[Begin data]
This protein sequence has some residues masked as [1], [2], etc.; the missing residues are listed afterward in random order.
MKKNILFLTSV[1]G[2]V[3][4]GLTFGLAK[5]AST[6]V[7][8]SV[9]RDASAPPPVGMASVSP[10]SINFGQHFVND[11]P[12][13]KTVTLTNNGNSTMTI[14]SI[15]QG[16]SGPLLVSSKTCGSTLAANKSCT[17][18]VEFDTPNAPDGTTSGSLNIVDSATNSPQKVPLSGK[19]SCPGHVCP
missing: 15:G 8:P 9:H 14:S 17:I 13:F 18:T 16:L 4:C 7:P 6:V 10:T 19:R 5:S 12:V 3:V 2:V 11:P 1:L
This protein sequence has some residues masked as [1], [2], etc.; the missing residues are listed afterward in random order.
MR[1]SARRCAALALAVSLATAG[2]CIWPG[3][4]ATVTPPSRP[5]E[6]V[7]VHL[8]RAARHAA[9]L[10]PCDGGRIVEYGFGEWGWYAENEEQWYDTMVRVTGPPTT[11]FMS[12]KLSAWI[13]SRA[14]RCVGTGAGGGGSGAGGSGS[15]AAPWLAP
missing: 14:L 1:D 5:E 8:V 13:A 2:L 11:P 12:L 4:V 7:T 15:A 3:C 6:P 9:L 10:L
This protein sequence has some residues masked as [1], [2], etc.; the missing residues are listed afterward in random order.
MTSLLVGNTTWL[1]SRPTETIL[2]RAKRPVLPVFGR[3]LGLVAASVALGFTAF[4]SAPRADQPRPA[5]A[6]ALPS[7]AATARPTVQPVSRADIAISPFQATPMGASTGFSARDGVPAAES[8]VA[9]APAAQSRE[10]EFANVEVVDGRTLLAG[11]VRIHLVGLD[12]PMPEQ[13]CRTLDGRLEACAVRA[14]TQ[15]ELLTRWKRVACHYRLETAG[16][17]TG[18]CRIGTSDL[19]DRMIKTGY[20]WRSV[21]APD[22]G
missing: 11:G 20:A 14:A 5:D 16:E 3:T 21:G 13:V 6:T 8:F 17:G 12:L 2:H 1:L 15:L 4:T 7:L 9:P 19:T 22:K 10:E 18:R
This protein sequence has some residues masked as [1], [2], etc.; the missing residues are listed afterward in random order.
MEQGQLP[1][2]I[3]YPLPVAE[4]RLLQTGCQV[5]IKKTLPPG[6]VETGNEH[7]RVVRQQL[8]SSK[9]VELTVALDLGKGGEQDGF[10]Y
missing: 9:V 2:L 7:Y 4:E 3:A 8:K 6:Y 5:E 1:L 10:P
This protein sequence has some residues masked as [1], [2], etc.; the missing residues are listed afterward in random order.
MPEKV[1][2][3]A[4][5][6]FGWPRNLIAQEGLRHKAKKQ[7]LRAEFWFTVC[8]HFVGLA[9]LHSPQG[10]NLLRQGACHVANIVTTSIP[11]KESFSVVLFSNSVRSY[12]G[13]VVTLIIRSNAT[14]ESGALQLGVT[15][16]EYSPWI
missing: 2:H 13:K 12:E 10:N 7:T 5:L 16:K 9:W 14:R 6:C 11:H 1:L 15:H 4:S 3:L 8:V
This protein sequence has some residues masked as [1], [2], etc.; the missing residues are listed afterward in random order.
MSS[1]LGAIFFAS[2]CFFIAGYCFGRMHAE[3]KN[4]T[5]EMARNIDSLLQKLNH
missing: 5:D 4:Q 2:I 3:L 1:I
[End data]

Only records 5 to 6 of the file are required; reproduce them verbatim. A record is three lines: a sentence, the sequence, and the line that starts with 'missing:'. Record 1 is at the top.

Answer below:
This protein sequence has some residues masked as [1], [2], etc.; the missing residues are listed afterward in random order.
MPEKV[1][2][3]A[4][5][6]FGWPRNLIAQEGLRHKAKKQ[7]LRAEFWFTVC[8]HFVGLA[9]LHSPQG[10]NLLRQGACHVANIVTTSIP[11]KESFSVVLFSNSVRSY[12]G[13]VVTLIIRSNAT[14]ESGALQLGVT[15][16]EYSPWI
missing: 2:H 13:K 12:E 10:N 7:T 5:L 16:K 9:W 14:R 6:C 11:H 1:L 15:H 4:S 3:L 8:V
This protein sequence has some residues masked as [1], [2], etc.; the missing residues are listed afterward in random order.
MSS[1]LGAIFFAS[2]CFFIAGYCFGRMHAE[3]KN[4]T[5]EMARNIDSLLQKLNH
missing: 5:D 4:Q 2:I 3:L 1:I